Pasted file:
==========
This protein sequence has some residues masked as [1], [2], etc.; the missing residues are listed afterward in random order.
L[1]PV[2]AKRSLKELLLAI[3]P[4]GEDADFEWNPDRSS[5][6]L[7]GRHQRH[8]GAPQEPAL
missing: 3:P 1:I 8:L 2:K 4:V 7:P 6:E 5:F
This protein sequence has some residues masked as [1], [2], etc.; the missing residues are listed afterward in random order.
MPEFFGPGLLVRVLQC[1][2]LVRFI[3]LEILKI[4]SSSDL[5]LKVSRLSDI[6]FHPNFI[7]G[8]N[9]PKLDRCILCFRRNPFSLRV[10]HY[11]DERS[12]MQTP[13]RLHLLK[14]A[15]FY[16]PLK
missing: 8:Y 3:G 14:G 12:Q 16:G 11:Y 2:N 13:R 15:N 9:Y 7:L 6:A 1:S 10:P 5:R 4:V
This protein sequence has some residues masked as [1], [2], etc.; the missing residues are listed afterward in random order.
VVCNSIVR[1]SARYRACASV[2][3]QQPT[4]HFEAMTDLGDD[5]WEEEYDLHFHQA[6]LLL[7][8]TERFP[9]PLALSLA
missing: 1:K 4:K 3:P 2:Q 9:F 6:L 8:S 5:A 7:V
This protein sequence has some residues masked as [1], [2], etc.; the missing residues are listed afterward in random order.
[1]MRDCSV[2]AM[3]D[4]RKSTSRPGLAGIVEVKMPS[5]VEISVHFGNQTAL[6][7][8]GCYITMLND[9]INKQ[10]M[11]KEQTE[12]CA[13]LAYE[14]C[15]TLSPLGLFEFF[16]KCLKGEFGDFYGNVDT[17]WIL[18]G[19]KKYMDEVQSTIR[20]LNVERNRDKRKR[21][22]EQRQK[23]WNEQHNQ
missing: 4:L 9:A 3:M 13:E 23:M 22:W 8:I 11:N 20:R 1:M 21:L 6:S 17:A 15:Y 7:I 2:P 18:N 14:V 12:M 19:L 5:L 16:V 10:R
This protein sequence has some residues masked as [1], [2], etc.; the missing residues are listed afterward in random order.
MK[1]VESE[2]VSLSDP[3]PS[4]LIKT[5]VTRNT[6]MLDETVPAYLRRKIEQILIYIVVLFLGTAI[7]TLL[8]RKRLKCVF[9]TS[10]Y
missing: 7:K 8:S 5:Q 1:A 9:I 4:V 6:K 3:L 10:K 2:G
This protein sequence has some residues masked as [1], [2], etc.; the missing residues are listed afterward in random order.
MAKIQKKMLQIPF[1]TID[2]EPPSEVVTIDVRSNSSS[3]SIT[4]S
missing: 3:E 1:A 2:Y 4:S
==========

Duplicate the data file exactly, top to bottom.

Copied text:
This protein sequence has some residues masked as [1], [2], etc.; the missing residues are listed afterward in random order.
L[1]PV[2]AKRSLKELLLAI[3]P[4]GEDADFEWNPDRSS[5][6]L[7]GRHQRH[8]GAPQEPAL
missing: 3:P 1:I 8:L 2:K 4:V 7:P 6:E 5:F
This protein sequence has some residues masked as [1], [2], etc.; the missing residues are listed afterward in random order.
MPEFFGPGLLVRVLQC[1][2]LVRFI[3]LEILKI[4]SSSDL[5]LKVSRLSDI[6]FHPNFI[7]G[8]N[9]PKLDRCILCFRRNPFSLRV[10]HY[11]DERS[12]MQTP[13]RLHLLK[14]A[15]FY[16]PLK
missing: 8:Y 3:G 14:G 12:Q 16:G 11:Y 2:N 13:R 15:N 9:Y 7:L 6:A 1:S 10:P 5:R 4:V
This protein sequence has some residues masked as [1], [2], etc.; the missing residues are listed afterward in random order.
VVCNSIVR[1]SARYRACASV[2][3]QQPT[4]HFEAMTDLGDD[5]WEEEYDLHFHQA[6]LLL[7][8]TERFP[9]PLALSLA
missing: 1:K 4:K 3:P 2:Q 9:F 6:L 8:S 5:A 7:V
This protein sequence has some residues masked as [1], [2], etc.; the missing residues are listed afterward in random order.
[1]MRDCSV[2]AM[3]D[4]RKSTSRPGLAGIVEVKMPS[5]VEISVHFGNQTAL[6][7][8]GCYITMLND[9]INKQ[10]M[11]KEQTE[12]CA[13]LAYE[14]C[15]TLSPLGLFEFF[16]KCLKGEFGDFYGNVDT[17]WIL[18]G[19]KKYMDEVQSTIR[20]LNVERNRDKRKR[21][22]EQRQK[23]WNEQHNQ
missing: 4:L 9:A 3:M 13:E 23:M 22:W 8:I 11:N 20:R 1:M 21:L 6:S 17:A 15:Y 7:I 2:P 18:N 14:V 12:M 19:L 5:L 16:V 10:R
This protein sequence has some residues masked as [1], [2], etc.; the missing residues are listed afterward in random order.
MK[1]VESE[2]VSLSDP[3]PS[4]LIKT[5]VTRNT[6]MLDETVPAYLRRKIEQILIYIVVLFLGTAI[7]TLL[8]RKRLKCVF[9]TS[10]Y
missing: 7:K 8:S 5:Q 1:A 9:I 4:V 6:K 3:L 10:K 2:G
This protein sequence has some residues masked as [1], [2], etc.; the missing residues are listed afterward in random order.
MAKIQKKMLQIPF[1]TID[2]EPPSEVVTIDVRSNSSS[3]SIT[4]S
missing: 3:E 1:A 2:Y 4:S